Deena Weinstein is a professor of sociology at DePaul University in Chicago. Her numerous books, chapters, and articles in professional journals range from the sociology of rock to postmodern theory. She also writes music reviews and features for numerous magazines, alternative weeklies, and websites.

Inside This Book (Learn More)
First Sentence
"Heavy metal: pimply, prole, putrid, unchic, unsophisticated, anti-intellectual (but impossibly pretentious), dismal, abysmal, terrible, horrible, and stupid music, barely music at all: death music, dead music, the beaten boogie, the dance of defeat and decay: the huh? Read the first page
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Front Cover | Copyright | Table of Contents | Excerpt | Index | Back Cover
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Most Helpful Customer Reviews
12 of 12 people found the following review helpful
5.0 out of 5 stars A Serious Look a The Metal Subculture 25 July 2002
I used this book whilst writing a dissertation on notions of authenticity in the heavy metal subculture, and without it i would have been totally lost!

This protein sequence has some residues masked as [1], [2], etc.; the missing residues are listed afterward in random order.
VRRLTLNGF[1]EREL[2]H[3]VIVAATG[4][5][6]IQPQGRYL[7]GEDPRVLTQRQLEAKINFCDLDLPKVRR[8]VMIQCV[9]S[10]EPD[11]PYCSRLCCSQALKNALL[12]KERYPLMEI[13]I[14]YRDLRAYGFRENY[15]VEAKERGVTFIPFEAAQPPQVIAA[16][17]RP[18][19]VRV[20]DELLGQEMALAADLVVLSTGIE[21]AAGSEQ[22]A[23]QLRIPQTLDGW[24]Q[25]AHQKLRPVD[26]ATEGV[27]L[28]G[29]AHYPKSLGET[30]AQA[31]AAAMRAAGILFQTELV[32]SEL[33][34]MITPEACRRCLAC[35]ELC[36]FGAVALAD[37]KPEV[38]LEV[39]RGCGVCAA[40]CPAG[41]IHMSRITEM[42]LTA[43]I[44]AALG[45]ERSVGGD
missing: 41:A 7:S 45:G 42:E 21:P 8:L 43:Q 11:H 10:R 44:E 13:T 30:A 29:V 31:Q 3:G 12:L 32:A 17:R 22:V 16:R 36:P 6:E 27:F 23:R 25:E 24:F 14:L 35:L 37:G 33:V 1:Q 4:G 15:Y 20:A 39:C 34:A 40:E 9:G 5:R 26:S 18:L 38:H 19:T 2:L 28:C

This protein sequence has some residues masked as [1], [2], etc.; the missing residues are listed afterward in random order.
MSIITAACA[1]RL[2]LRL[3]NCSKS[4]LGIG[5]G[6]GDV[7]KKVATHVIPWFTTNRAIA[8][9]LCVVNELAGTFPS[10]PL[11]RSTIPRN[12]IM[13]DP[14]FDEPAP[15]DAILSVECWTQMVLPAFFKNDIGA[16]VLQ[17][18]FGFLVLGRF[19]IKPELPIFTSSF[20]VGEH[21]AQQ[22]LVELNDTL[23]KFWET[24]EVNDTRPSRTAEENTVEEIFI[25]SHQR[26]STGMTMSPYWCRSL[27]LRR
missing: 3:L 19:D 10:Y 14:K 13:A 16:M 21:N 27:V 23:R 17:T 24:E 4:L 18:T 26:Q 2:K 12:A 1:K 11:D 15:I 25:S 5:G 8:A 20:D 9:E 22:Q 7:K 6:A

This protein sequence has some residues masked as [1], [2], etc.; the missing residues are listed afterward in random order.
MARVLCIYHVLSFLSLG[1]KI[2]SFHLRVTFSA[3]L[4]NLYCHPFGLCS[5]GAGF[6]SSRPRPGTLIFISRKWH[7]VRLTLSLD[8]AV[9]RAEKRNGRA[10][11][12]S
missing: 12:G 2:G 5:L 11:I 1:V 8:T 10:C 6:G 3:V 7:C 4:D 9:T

Weinstein puts a very convincing argument forward in defending Heavy Metal, and gives a deep insight into a musical genre that is greatly misunderstood, even by many of its fans. After reading this i found that i had a far deeper understanding of my own cultural upbringing. It describes how most musical genres go through process of formation, crystallisation and decay, and examines how metal has resisted the latter. Although some may disagree with this, it has to be agreed that although it has changed greatly in the last decade, the beast is far too powerful to lie down and die for a long time yet! This book was originally published in 1992, with a new chapter added in 1998, which although brief, it is helpful in describing the changes to the Metal subculture that ocurred throughout the 90s. You will not find a more helpful book on Heavy Metal.